One very useful—and also challenging—thing I’ve done as part of my happiness project is to formulate my own commandments, i.e., the precepts that I want to guide my actions and thoughts. Here are my Twelve Commandments:
1. Be Gretchen.
2. Let it go.
3. Act as I want to feel.
4. Do it now.
5. Be polite and be fair.
6. Enjoy the process.
7. Spend out. (this is my most cryptic commandment; here’s an explanation)
8. Identify the problem.
9. Lighten up.
10. Do what ought to be done.
11. No calculation.
12. There is only love.
In my experience, designing your list of personal commandments is extraordinarily helpful in working for happiness, so think about what your list might be. Here are some tips to help you get started:
Five of my Twelve Commandments are quotations from other people. My father repeatedly reminds me to “Enjoy the process.” A respected boss told me to “Be polite and be fair.” A good friend told me that she’d decided that “There is only love” in her heart for a difficult person. “No calculation” is a paraphrase of St. Therese, and “Act as I want to feel” is a paraphrase of William James.
So pay attention. What words repeat themselves in your ear? What was the offhand comment that you’ve found unforgettable? “No deposit, no return” is nothing more than a sign on a soda machine, but if it’s a memorable and powerful phrase for you, go with it.
When I was working on my biography of Churchill, Forty Ways to Look at Winston Churchill, I was repeatedly struck by the literary quality of his life—how rich it was in symbols, foreshadowing, motifs, all the elements of the novel.
I came to believe that this was true of my life, too, I just wasn’t paying attention. As Keats wrote, “A Man’s life of any worth is a continual allegory—and very few eyes can see the Mystery of his life…a life like the scriptures, figurative.”
Some people’s commandments can be better expressed through metaphor. Consider Howell Raines’ commandments, from Fly Fishing Through the Midlife Crisis:
“Rule One: Always be careful about where you fish and what you fish for and whom you fish with.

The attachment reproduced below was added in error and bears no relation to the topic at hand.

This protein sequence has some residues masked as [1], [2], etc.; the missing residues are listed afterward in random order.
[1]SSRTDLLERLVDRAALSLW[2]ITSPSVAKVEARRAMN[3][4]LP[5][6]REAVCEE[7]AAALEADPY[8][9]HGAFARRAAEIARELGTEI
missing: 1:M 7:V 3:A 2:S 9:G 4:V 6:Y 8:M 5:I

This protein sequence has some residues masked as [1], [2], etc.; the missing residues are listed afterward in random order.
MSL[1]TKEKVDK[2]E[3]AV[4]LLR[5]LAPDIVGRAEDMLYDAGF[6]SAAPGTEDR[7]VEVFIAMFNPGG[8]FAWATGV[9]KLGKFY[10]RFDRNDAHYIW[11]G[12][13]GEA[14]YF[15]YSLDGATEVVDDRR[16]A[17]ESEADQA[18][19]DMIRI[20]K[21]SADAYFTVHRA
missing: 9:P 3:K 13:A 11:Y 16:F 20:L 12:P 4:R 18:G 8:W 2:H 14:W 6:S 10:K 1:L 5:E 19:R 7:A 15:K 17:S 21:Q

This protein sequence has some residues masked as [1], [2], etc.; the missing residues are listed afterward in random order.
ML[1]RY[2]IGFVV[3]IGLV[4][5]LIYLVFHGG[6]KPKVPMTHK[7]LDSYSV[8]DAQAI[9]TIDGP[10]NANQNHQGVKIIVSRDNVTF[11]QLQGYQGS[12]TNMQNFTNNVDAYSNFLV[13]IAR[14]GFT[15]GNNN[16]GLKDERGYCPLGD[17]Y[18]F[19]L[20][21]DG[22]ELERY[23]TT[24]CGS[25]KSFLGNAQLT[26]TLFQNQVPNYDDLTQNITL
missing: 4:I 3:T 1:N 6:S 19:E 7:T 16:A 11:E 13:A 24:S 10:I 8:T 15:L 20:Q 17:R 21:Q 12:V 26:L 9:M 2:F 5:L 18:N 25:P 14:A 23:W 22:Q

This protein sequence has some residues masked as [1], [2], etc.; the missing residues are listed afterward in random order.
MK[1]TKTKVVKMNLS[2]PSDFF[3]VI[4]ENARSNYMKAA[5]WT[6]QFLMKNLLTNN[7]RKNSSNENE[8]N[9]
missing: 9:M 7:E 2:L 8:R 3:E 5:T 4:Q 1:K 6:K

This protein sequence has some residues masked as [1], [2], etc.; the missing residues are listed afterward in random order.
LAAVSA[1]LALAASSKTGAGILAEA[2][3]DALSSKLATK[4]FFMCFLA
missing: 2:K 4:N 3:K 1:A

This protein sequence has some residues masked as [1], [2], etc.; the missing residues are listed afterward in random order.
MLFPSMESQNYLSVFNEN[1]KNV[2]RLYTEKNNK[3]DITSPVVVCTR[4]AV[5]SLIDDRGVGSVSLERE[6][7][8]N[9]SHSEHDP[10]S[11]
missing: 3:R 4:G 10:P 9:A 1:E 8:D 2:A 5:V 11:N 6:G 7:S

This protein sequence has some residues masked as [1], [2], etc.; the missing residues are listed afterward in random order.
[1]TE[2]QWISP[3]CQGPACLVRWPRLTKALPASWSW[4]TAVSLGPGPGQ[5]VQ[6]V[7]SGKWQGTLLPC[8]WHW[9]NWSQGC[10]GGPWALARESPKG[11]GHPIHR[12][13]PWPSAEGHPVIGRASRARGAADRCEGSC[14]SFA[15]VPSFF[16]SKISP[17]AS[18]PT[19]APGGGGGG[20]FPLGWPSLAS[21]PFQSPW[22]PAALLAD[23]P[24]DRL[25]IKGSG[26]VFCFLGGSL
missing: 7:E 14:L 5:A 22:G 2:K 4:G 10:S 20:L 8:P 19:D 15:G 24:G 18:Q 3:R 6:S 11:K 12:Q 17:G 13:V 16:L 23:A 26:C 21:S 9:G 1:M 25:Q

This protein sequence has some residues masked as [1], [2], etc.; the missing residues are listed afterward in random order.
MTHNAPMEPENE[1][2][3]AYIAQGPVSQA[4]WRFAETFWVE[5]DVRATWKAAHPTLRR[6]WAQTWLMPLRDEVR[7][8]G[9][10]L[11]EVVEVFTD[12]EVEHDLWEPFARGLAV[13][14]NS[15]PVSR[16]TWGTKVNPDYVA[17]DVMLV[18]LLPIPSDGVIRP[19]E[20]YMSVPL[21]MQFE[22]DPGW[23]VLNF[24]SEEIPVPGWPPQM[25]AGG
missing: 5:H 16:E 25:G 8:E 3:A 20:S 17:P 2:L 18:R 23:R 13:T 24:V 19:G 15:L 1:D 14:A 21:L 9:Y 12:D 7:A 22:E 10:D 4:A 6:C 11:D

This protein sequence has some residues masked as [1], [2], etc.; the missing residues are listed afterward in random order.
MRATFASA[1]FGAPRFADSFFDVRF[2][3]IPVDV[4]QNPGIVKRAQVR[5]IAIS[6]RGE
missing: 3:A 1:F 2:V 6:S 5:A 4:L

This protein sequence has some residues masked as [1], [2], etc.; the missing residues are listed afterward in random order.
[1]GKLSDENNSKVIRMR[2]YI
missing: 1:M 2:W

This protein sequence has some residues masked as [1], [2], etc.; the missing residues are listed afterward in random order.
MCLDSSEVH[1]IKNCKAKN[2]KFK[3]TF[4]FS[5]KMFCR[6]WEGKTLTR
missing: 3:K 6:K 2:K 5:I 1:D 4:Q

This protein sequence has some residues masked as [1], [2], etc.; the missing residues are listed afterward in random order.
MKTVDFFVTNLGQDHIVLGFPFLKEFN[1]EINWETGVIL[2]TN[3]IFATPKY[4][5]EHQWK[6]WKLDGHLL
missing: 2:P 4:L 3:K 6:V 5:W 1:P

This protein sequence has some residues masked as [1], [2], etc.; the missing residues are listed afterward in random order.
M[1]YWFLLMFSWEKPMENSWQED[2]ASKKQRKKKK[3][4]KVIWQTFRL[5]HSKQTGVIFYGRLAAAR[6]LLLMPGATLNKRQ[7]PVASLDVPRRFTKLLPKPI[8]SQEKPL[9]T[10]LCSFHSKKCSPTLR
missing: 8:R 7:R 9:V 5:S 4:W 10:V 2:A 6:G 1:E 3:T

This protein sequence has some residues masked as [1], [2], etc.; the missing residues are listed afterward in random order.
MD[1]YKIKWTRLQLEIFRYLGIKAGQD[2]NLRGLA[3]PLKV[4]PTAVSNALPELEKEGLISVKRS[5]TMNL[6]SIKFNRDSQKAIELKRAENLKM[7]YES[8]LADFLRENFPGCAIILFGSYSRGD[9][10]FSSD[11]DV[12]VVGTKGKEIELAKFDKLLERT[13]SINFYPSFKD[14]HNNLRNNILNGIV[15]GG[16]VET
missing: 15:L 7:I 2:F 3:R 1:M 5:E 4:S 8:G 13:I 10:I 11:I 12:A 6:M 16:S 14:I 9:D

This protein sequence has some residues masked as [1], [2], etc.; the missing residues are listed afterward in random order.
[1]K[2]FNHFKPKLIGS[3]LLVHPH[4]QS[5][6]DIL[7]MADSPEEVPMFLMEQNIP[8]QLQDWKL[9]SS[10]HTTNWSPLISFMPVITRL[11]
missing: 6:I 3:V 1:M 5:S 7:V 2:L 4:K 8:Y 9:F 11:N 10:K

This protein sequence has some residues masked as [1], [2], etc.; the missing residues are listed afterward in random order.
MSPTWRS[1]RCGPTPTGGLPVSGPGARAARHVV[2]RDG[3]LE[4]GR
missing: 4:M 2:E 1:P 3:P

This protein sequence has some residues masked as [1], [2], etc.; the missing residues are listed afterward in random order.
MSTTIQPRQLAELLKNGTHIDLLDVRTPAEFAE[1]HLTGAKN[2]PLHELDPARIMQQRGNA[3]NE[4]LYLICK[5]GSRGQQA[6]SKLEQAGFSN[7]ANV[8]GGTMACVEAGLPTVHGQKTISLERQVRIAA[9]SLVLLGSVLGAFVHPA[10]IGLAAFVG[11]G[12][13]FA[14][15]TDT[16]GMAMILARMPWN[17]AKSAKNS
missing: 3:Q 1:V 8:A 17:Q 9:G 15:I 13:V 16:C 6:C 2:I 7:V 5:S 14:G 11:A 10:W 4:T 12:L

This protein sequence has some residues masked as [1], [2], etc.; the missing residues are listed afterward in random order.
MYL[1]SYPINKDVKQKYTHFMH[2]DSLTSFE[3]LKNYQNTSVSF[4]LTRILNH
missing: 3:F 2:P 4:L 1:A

Rule Two: Be even more careful about what you take home and what you throw back.
Rule Three: The point of all fishing is to become ready to fly fish.
Rule Four: The point of fly fishing is to become reverent in the presence of art and nature.
Rule Five: The Redneck Way and Blalock’s Way run along the same rivers, but they do not come out at the same place.”
This might be true for you.
Aim high and fight the urge to be too comprehensive. My commandments help me most when I review them at least daily, to keep them fresh in my mind, and to do this, it helps to keep the list short and snappy. In fact, twelve commandments may be too many. Maybe I only need two, “Be Gretchen” and “There is only love.”
After all, Jesus got down to two commandments. When asked, “Master, which is the great commandment in the law?” Jesus answered, “Thou shalt love the Lord they God with all thy heart, and with all thy soul, and with all thy mind. This is the first and great commandment. And the second is like unto it, Thou shalt love thy neighbor as thyself. On these two commandments hang all the law and the prophets.” Matthew 22:36-40.
A reader emailed me that she was trying to come up with her own set of commandments, but it kept turning into a to-do list. I had the same problem. Remember, this isn’t a place for things like “Put your keys away in the same place every night.” But maybe that resolution fits into a larger commandment you’d like to observe.
Each person’s list will differ. A friend told me that “Say yes” would be a terrible addition to his commandments, because he tends to over-commit. His list says, “Say no.” For another person, “Say yes” might be at the top of the list. You need to think about YOURSELF, your values, your strengths and weaknesses, your interests.
Take your time and think hard. It took me months to come up with my Twelve. This takes some reflection.
Looking at other people’s commandments can be a great source of inspiration. Here are some that I’ve found intriguing:
Forget the past.
Don’t think about things too much.
Talk to strangers.
Stay in touch.
Do your least favorite part of the job first.
Love your mother.
Show and tell.
Create something that wasn’t there before.
Notice the color purple.
Be in awe.
Make footprints. “I was here.”
Take it in.
Expect a miracle.
Play the hand you’re dealt.
Recognize my ghosts.
Be specific about your needs.
React to the situation.
Do what matters.
Feel the danger (many dangers, like a bad diet or drunk driving, don’t feel dangerous)
What are your personal commandments? Please consider posting them. I’m sure it would be very valuable for me and other readers to be able to see them.
From 2006 through 2014, as she wrote The Happiness Project and Happier at Home, Gretchen chronicled her thoughts, observations, and discoveries on The Happiness Project Blog.